I would welcome being educated on exactly what a "gobang Bandung" is, and the reference. As I said, I have never heard this term in Jawa --- or outside Jawa either, but it appears to be used fairly freely in this Forum.

One additional thing, I doubt that the blade will display pamor, I think we're looking at sanak, but with a relatively high inclusion of steel rather than iron.

EDIT

I think I might have answered my own question.

The word "gobang" occurs in a number of Malayo-Polynesian languages. In Javanese it is a general purpose knife with a large blade, in Sundanese it is a type of sabre. The word appears to be generic, much as "pedang" is generic.

Rigg gives "golok" as the direct Malay equivalent of the Sundanese "gobang".

It appears that the addition of "Bandung" was probably a reference to the area where some early gobangs in European collections were acquired.

https://docplayer.net/123814397-Rese...ger-sword.html

so "Gobang Bandung" would seem to be a description, rather than a name.

Last edited by A. G. Maisey; 26th January 2022 at 11:53 AM.
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Old 26th January 2022, 02:56 PM   #13
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Thank you, I was going to send you the same link.
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Old 26th January 2022, 07:43 PM   #14
A. G. Maisey
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Perhaps my problem with this term "gobang bandung" was that the word "bandung" actually means "two things together" & also "a pair", & apparently can be understood as "a friend" or "a brother". In Javanese we have "bandhung", same word but a slightly different pronunciation, and that means the same as "bareng" = "together".

Those meanings cover B.I., Sundanese & Javanese, but the word occurs in other Malayo-Polynesian languages also.

So, if I'm looking at a single sharp pointy thing and it is being called by everybody, including old records and museums, by a name that seems to imply "two", where is the other one?

Then of course there is the city.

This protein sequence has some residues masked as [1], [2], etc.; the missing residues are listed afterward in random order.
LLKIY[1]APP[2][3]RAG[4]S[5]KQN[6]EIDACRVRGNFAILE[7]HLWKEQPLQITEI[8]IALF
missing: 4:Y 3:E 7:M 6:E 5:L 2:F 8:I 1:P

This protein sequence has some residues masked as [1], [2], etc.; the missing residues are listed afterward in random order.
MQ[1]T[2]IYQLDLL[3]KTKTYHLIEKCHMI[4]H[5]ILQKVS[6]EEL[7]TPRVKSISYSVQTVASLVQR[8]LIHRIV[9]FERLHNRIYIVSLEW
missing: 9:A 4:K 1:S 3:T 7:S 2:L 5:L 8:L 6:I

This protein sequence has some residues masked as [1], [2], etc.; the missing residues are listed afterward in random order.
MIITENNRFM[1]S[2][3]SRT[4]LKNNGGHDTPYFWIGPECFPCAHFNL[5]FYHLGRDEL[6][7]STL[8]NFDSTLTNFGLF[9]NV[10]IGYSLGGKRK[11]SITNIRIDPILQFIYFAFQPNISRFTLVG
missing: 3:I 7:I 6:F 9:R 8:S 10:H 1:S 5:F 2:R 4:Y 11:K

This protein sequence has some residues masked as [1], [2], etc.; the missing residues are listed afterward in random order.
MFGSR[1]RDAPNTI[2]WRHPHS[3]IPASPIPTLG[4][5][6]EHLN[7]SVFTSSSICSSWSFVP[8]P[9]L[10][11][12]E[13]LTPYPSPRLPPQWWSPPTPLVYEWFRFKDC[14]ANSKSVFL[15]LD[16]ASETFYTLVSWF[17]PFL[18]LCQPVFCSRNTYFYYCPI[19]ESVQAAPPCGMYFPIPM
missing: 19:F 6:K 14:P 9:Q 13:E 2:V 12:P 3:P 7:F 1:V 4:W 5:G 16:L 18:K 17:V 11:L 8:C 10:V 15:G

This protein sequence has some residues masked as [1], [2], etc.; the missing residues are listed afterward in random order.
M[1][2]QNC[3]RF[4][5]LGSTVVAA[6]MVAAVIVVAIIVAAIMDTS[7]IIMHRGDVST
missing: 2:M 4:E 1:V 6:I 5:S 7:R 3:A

It would be nice to know what the people who used these gobangs actually called them back when they were popular.
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Old 5th February 2022, 10:28 AM   #15
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A very nice one Peter.
Looks Javanese to me!

- Maurice -
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Old 5th February 2022, 02:22 PM   #16
kai
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Hello Alan,

Quote:
Perhaps my problem with this term "gobang bandung" was that the word "bandung" actually means "two things together" & also "a pair", & apparently can be understood as "a friend" or "a brother". In Javanese we have "bandhung", same word but a slightly different pronunciation, and that means the same as "bareng" = "together".

Those meanings cover B.I., Sundanese & Javanese, but the word occurs in other Malayo-Polynesian languages also.

So, if I'm looking at a single sharp pointy thing and it is being called by everybody, including old records and museums, by a name that seems to imply "two", where is the other one?

Then of course there is the city.

It would be nice to know what the people who used these gobangs actually called them back when they were popular.
Gobang seems to be the only somewhat substantiated name for these highland blades with gobang Bandung certainly meant descriptively and referring to the town, one of its main production centers.

There are other types of blades/swords also referred to as gobang (as evidenced from old museum notes). Thus, this name is not really specific, at least not all over Sunda.

Most likely it just is/was a generic moniker for sword-like thingie as in golok, pedang, etc.

Regards,
Kai